Open Access

Hysteroscopic myomectomy in a submucous fibroid near from tubal ostia and 5 mm from the serosa: a case report from the Endoscopy Service of Ginendo-RJ

  • Ricardo Bassil Lasmar1, 2, 5Email author,
  • Paulo Roberto Mussel Barrozo2, 3,
  • Daniela Baltar da Rosa3,
  • Bernardo Portugal Lasmar3,
  • Waldir P. Modotte4 and
  • Rogério Dias4
Gynecological SurgeryEndoscopic Imaging and Allied Techniques20086:416

https://doi.org/10.1007/s10397-008-0416-8

Received: 31 May 2008

Accepted: 25 June 2008

Published: 11 July 2008

Abstract

This is a case report of a 27-year-old white woman, nuliparous, single, who presented a heavy menstrual flow with clots, dysmenorrhoea and anaemia. Gynaecological examination of the uterus revealed anteverted position, mobility, no pain, slight enlargement and right displacement. Magnetic resonance imaging of the pelvis showed a 29-mm submucous fibroid with intramural component more than 50%, type 2, in the posterior wall, with a 5-mm distance from serosa. In office hysteroscopy, a 30-mm submucous fibroid with an intramural component with more than 50%, type 2, near around 5 mm from left tubal ostia, classified in STEP-W submucous fibroids classification as score 6, group II, was noted. GnRH analogue was indicated for 3 months before intervention to treat anaemia. The patient was submitted to hysteroscopic myomectomy with direct mobilisation technique, with the fibroid completely removed without complications in a surgery which lasted for 52 min and 20 s.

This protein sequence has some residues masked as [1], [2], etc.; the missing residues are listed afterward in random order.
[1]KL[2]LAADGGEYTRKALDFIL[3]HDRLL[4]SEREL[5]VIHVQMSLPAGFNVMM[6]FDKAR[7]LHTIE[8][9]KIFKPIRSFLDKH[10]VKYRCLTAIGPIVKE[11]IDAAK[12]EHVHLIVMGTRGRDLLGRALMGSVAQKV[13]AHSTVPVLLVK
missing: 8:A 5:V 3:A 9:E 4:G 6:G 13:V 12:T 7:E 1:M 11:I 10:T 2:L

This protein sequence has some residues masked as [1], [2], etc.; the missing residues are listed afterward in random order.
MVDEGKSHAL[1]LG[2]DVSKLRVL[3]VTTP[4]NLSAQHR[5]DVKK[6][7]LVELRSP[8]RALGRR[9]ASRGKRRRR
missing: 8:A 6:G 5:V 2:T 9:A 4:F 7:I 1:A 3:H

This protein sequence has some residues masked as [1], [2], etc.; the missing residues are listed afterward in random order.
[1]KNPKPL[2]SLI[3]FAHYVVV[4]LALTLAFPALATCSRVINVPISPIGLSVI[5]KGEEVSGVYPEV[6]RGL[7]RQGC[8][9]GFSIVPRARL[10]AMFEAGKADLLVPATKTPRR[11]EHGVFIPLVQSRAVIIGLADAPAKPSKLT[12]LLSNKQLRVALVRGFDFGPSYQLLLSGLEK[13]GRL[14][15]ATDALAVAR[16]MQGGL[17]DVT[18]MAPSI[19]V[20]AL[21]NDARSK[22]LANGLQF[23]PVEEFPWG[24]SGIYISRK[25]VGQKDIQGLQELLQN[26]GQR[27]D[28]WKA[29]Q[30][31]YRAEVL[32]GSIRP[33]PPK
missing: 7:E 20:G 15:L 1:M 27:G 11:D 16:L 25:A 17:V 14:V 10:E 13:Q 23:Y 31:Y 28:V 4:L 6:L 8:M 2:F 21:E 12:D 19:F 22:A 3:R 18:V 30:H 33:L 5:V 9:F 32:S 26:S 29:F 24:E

Keywords

Submucous fibroid Hysteroscopy Hysteroscopic myomectomy

Introduction

Hysteroscopic myomectomy has represented the standard minimally invasive surgical procedure for treating submucous fibroids since 1978 [1]. It eliminates the need for a laparotomy and is associated with lower morbidity than abdominal myomectomy [2]. Abnormal uterine bleeding and reproductive issues are the most common indications [3]. The benefits of the procedure are reflected by the improvement in menstrual pattern, fertility rate and overall patient satisfaction [2]. To achieve the full potentials of this technique, appropriate case selection and surgical expertise are essential [2]. It should be the preferred conservative surgical therapy for management of symptomatic intracavitary fibroids [4].